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Sprint 3G-CDMA module in 28xx series router

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  • Sprint 3G-CDMA module in 28xx series router

    Has anyone out there set up a router with a wireless broadband (cellular) wic as a backup interface?

    We have a remote office whose T1 circuit was extremely unreliable due to a series of central office issues. We purchased a 2811 (with advanced security license), a DSU-T1 V2 wic and a HWIC-3G-CDMA wic with the intentions of using Sprint's broadband network (with VPN) whenever the T1 circuit went down.

    FYI: The router needs to have IOS 12.4 (15)T before it will recognize the 3G-CDMA wic.

    I followed the documentation online and successfully activated the wireless card with our Sprint service. I then followed the instructions to configure the interface (Cellular0/1/0).

    The part I am having trouble understanding is how to set up the automatic failover from the T1 interface to the cellular. The documentation has a dial backup example config, but it does not show how to fit a VPN tunnel into the dial backup scheme. Automatically connecting to the Sprint network does us no good if a VPN tunnel with corporate HQ is not automatically established as well.

    This IOS treats VPN differently than I am used to. It has a Virtual Tunnel Interface. From what I've read about configuring a VTI, it appears to be easy to use. So here is how I think it will work: (Somebody check my logic)
    1. The VPN Virtual Tunnel Interface is configured to use the Cellular interface as its source.
    2. The VPN VTI is then set up as a standby backup to the T1 interface.
    3. When the T1 goes down, the VPN interface is activated. Once it tries to pass data over the Cell interface to establish the VPN connection, the Cell interface "dials" the Sprint network and establishes the wireless connection.

    If the above is correct then, my only other question is whether or not the VTI on the 2811 can establish a VPN tunnel with an ASA 5510 at our corp HQ. The ASA does not appear to support VTI's(do I need to upgrade the ASA version?)

    Thanks in advance,
    JasonL

  • #2
    Re: Sprint 3G-CDMA module in 28xx series router

    Lookup using ip sla's. Basically what you can do is setup a ip sla object to ping the upstream on your T1, and then with object tracking you can set your default routes based on the tracked SLAs. If the router can't ping the upstream on the T1 it will fail over to the cell link.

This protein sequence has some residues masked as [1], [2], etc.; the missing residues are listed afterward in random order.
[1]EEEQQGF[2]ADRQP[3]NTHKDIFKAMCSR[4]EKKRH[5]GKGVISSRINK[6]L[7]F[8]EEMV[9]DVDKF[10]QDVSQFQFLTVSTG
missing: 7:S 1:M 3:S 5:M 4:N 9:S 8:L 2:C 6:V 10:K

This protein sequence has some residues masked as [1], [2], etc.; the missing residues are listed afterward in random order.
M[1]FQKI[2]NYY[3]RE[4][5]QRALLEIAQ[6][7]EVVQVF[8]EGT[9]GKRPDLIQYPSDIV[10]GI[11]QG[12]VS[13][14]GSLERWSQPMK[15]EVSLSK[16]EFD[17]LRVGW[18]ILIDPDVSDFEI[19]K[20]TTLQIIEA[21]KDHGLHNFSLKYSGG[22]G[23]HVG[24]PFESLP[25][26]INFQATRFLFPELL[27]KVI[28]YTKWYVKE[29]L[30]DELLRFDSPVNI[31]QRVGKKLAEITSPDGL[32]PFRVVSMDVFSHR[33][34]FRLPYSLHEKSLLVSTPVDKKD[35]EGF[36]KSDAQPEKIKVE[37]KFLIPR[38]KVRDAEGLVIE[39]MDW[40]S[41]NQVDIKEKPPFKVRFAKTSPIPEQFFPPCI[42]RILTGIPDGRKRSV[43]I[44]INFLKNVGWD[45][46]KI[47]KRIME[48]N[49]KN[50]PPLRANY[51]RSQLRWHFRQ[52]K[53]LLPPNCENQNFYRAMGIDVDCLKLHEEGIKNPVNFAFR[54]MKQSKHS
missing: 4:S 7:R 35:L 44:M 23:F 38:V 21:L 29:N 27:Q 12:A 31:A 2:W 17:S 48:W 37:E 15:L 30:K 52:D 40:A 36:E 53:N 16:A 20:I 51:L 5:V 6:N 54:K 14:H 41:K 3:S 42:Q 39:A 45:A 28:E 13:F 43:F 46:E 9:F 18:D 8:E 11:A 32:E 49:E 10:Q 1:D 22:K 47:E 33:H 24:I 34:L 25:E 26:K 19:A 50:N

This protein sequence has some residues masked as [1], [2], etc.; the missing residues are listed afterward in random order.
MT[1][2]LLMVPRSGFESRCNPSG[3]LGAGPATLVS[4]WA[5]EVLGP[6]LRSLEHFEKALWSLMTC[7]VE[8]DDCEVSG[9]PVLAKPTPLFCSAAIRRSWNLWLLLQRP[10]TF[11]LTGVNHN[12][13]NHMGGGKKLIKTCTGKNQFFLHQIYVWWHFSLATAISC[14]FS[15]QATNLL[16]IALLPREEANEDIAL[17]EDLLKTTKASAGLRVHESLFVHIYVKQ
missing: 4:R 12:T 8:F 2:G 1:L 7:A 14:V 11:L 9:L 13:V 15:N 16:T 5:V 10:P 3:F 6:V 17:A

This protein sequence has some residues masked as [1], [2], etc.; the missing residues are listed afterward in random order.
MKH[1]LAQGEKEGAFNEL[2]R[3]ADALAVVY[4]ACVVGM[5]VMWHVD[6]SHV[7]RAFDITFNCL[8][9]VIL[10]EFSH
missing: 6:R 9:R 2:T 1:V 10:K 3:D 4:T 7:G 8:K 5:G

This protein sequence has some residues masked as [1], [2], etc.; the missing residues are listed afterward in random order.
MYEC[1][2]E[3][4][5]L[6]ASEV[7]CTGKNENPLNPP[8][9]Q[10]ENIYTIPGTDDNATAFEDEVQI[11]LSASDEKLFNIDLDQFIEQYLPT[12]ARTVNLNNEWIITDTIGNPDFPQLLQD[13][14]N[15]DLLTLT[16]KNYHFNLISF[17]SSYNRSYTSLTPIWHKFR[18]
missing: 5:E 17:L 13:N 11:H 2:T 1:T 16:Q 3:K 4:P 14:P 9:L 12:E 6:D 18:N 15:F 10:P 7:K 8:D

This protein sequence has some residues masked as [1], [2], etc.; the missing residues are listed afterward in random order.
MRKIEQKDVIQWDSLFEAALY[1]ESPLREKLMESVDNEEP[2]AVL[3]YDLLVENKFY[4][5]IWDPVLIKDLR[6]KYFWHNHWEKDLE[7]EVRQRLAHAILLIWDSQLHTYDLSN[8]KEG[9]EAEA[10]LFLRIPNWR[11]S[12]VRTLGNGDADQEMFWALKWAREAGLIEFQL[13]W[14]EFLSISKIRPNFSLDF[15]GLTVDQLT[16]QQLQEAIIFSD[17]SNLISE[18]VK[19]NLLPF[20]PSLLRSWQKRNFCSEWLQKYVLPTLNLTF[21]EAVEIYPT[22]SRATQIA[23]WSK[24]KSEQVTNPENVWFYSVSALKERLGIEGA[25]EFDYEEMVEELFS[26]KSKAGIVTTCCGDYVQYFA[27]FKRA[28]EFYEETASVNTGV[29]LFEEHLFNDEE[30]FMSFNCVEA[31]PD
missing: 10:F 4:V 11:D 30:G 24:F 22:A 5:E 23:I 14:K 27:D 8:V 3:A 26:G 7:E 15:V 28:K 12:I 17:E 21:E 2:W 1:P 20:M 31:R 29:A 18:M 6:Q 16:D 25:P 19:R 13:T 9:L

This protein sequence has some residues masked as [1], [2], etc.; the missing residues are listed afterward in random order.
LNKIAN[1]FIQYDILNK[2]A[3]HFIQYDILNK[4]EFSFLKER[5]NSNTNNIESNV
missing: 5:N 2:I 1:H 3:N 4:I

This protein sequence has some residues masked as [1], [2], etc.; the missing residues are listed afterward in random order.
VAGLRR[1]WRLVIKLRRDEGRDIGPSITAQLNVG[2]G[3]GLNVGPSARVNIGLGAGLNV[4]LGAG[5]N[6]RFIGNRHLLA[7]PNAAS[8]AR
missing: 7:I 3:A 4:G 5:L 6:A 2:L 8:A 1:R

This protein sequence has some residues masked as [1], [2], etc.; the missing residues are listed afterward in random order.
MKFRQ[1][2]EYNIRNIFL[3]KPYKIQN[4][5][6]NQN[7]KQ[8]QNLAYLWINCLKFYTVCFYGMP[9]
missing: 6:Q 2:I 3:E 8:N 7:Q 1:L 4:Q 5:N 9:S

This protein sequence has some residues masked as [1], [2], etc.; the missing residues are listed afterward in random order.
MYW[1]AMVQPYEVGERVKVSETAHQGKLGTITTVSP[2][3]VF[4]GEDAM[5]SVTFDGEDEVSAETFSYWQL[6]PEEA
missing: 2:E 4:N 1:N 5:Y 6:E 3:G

Thanks,
    Brian Desmond
    Microsoft MVP - Directory Services
    www.briandesmond.com

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    • #3
      Re: Sprint 3G-CDMA module in 28xx series router

      Thanks for the suggestion. I had been wondering how I was going to get around the fact that our MPLS WAN is statically routed. I think I'll need to set up the sla both on this router and on the "hub" router at corp hq so traffic can be routed over the vpn tunnel when the t1 is down.

      I created a Cisco TAC request, and am working with Cisco support right now. I'll post the final solution when we've got it running and tested.

      Originally posted by bdesmond-mvp View Post
      Lookup using ip sla's. Basically what you can do is setup a ip sla object to ping the upstream on your T1, and then with object tracking you can set your default routes based on the tracked SLAs. If the router can't ping the upstream on the T1 it will fail over to the cell link.

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      • #4
        Re: Sprint 3G-CDMA module in 28xx series router

        You have a couple of options depending on your needs. You could create a GRE tunnel with the source of address of the 3G card and use the backup interface command on the serial interface. The down side is if for some reason your circuit or routing in the cloud was gone but the interface did not drop you would not failover. You could track a route by using the ip sla functionality which would give you failover even if the WAN interface was still up/up. Of course for the GRE to work you need to configure the other end of the tunnel. If you are using multiple locations then you may consider using a mGRE tunnel on the host or hub router. Also depending on the service you purchased with Sprint you may want to make sure you do not have keepalives configured on the tunnels as it will keep your RF active as would running a dynamic protocol. No need for surprises from the wireless provider. If you device (router) is in an area where there is interferance or the signal is not as good as you would like I would consider using the Airlink Raven. The benefit is that it is connected with an Ethernet cable and the cable to extend the antennae for the cisco card is quite expensive when compared to the the cost of an Ethernet cable. Sprint offers very good managed network services which would support this type of activity and your entire MPLS network solution.

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